Special schools no more safe haven for learners

Pupils from Ngala Special School for the Deaf walk on the streets of Nakuru town to mark the International Deaf Awareness Week on September 22, 2014. [File, Standard]
The sound of braille machines reverberates from a classroom as young, visually impaired boys and girls of Milimani Primary School in Nakuru punch dots on braille papers.

Those yet to master the art of using the braille have to sort maize and beans. This to any ordinary person seems a punishment but for a teacher at the school, it is part of learning.

“It’s through this that they learn how to feel,” says teacher Jane Chesire, who is in charge of the blind unit.

Learning here is not easy. Two teachers attend to the 20 learners in the unit.

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The two not only engage the pupils in class work but also have to teach them how to walk, communicate and socialise with other students.

Chesire says the school had to convert a classroom to accommodate the learners, and they have no special latrine and are forced to share with the other students.

“We had to improvise and convert a classroom into a dormitory,” she says.

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Essential facilities

The lack of other essential facilities such as magnifying lenses for learners with partial visual impairment has hampered learning.

Milimani Primary is not an exception.

At Pangani Integrated School, the ratio of teacher to pupils is 1:17 against the stipulated 1:4 for children with special needs.

The school has two wings -- one that caters for regular pupils and the other for children with special needs, where majority of the over 185 pupils are autistic, others are mentally challenged and the rest physically disabled.

The school has 15 teachers. Fourteen are female and only one man. The only male teacher teaches 97 boys behavioural manners.

At Ngala School for the Deaf with over 180 pupils, the situation is no better. The pupils lack learning materials.

Parents have to chip in to cater for lunch and upkeep as money allocated by the Ministry of Education is barely enough. Each parent pays Sh3,000 per term.

At Menengai Integrated Primary School, 18 visually impaired students have inadequate learning and special sanitation facilities. Students use open pit latrines.

In Baringo County, Kabarnet School for the Deaf and Blind face a myriad challenges.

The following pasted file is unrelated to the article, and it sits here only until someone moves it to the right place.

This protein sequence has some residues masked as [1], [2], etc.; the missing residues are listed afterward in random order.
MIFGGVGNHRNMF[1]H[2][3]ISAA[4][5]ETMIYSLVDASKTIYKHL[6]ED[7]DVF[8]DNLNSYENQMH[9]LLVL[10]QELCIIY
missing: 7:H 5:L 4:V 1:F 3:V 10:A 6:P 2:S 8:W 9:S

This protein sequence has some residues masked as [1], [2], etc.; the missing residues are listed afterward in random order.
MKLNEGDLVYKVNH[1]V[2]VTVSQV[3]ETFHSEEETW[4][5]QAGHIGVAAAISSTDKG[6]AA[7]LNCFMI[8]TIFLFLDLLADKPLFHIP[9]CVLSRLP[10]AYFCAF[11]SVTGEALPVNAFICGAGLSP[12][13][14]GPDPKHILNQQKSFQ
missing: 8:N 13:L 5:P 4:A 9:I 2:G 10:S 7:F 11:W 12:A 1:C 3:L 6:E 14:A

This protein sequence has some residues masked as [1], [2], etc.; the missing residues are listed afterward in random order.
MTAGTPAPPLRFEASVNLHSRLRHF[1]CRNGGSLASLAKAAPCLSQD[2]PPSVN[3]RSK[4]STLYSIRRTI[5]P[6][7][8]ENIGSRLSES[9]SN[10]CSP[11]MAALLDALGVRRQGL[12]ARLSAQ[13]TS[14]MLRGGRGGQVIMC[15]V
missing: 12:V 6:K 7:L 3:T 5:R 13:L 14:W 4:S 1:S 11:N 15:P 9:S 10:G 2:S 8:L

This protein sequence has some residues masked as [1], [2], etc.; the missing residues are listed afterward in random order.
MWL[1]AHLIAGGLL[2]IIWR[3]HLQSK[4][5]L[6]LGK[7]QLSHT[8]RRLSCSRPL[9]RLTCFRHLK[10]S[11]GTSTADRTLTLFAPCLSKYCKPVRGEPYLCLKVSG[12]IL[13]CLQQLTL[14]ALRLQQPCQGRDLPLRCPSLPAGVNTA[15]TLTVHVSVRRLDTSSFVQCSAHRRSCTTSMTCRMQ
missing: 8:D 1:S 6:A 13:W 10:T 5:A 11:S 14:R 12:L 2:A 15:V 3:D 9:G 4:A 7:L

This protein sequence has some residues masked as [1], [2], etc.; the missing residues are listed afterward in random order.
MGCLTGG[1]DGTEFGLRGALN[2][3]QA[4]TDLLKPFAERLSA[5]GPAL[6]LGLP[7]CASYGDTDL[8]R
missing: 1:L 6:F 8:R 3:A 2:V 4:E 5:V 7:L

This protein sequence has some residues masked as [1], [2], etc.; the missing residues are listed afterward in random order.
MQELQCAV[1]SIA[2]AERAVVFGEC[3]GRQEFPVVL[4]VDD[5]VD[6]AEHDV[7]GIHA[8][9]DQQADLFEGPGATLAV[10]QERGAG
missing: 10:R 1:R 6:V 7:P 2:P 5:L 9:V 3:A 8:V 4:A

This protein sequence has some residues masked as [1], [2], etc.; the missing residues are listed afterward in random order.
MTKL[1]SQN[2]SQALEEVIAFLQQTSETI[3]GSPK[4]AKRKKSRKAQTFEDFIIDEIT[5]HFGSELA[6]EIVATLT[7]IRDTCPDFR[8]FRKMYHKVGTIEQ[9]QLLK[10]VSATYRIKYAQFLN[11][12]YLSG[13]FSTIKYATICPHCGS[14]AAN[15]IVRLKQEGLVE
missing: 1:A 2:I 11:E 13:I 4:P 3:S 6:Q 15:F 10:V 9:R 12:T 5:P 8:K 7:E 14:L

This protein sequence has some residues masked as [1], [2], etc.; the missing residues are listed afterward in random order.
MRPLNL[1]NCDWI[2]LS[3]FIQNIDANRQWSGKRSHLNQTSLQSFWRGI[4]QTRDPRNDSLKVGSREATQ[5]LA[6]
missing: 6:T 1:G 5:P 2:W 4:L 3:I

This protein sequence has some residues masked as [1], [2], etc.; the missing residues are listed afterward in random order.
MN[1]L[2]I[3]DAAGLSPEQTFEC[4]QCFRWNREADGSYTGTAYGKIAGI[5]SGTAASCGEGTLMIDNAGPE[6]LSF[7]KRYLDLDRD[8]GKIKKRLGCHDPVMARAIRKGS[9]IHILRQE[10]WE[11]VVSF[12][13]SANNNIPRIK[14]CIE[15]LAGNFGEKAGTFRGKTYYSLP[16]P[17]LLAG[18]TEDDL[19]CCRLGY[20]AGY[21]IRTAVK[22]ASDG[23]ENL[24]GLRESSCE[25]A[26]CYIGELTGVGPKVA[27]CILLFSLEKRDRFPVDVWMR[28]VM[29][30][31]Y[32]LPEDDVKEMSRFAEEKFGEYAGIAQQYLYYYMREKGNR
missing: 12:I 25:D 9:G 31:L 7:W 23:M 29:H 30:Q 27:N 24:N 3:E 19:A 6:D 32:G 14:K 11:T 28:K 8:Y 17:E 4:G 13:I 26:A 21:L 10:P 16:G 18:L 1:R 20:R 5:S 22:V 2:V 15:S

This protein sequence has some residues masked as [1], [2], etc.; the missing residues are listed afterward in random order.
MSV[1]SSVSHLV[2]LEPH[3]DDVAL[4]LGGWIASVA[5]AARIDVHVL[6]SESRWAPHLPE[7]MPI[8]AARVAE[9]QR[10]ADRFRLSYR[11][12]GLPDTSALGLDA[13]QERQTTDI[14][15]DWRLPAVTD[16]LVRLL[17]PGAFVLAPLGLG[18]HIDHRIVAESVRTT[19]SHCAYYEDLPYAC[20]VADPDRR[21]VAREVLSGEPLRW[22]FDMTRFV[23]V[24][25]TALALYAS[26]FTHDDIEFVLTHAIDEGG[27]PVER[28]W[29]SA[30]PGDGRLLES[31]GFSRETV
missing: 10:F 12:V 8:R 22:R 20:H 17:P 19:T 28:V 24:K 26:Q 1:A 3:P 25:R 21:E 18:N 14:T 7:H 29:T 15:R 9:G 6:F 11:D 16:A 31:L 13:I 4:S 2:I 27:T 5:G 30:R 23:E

For a month now, the 75 pupils have not been in school after non-teaching staff went on strike demanding 12-month salary arrears.

The 31 non-teaching staff are demanding over Sh4 million salary arrears. The strike continues.

The school served as a safe haven for the disabled children but with the frustrations experienced its doors seem to be slowly closing down.

School matron Susan Cherogony says the non-teaching staff spend most of their time with the learners and understand them better.

Cherogony says they wrote a letter to the Director, Special Needs Education in the Ministry of Education, seeking to have their issues addressed but their cries fell on deaf ears.

“Absolute pessimism has persisted on the non-teaching staff since they have seen the Board of Management exhaust all available official mechanisms in the country’s Education Ministry offices several times but all in vain,” reads the letter dated May 27.

Aside from the salary issue, other challenges, including under-staffing and lack of proper infrastructure plague most special schools in the region.

Baringo County Kenya Post Primary Education Teachers (Kuppet) Secretary Christopher Kimosop says the ministry seems not keen on the issues and challenges facing special schools.

Funds allocation

Kimosop says it is not even clear how much money the government allocates for the schools.

“A lot needs to be done, the schools are really struggling with under-staffing and under-funding. We are concerned about this neglect by the government,” he says.

Nominated Senator Inimah Musuruve says institutions with special needs need a lot of attention.

While raising the matter in the Senate last year, Musuruve said some of the challenges the institutions face include lack of teachers, medication, sanitation facilities and instructional materials.

She said Kabarnet School for the Deaf and Blind does not have enough teachers.

“This problem does not only affect Kabarnet School for the  Deaf and Blind, but also the deaf and blind units in Mumias School, Kedowa Special School and other special institutions for the deaf-blind children,” Musuruve said.

The senator said the deaf-blind learners need individualised attention.

She said the situation at Kimwanga Special School in Bungoma was shocking as the infrastructure was not enough.

“When I went to Kimwanga Special School in Bungoma, I found only one Teachers Service Commission-employed teacher who was the headmistress and was due to retire in February. As we speak now, that teacher has already retired,” she said.

When it comes to capitation in special schools, she said the government sends only Sh2,000 per child, and the money is not enough because of the nature of demands of children with special needs.

“Even the Sh2,000 is not sent in good time. This money is sent after three or six months,” she lamented.

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Special schoolsNakuru county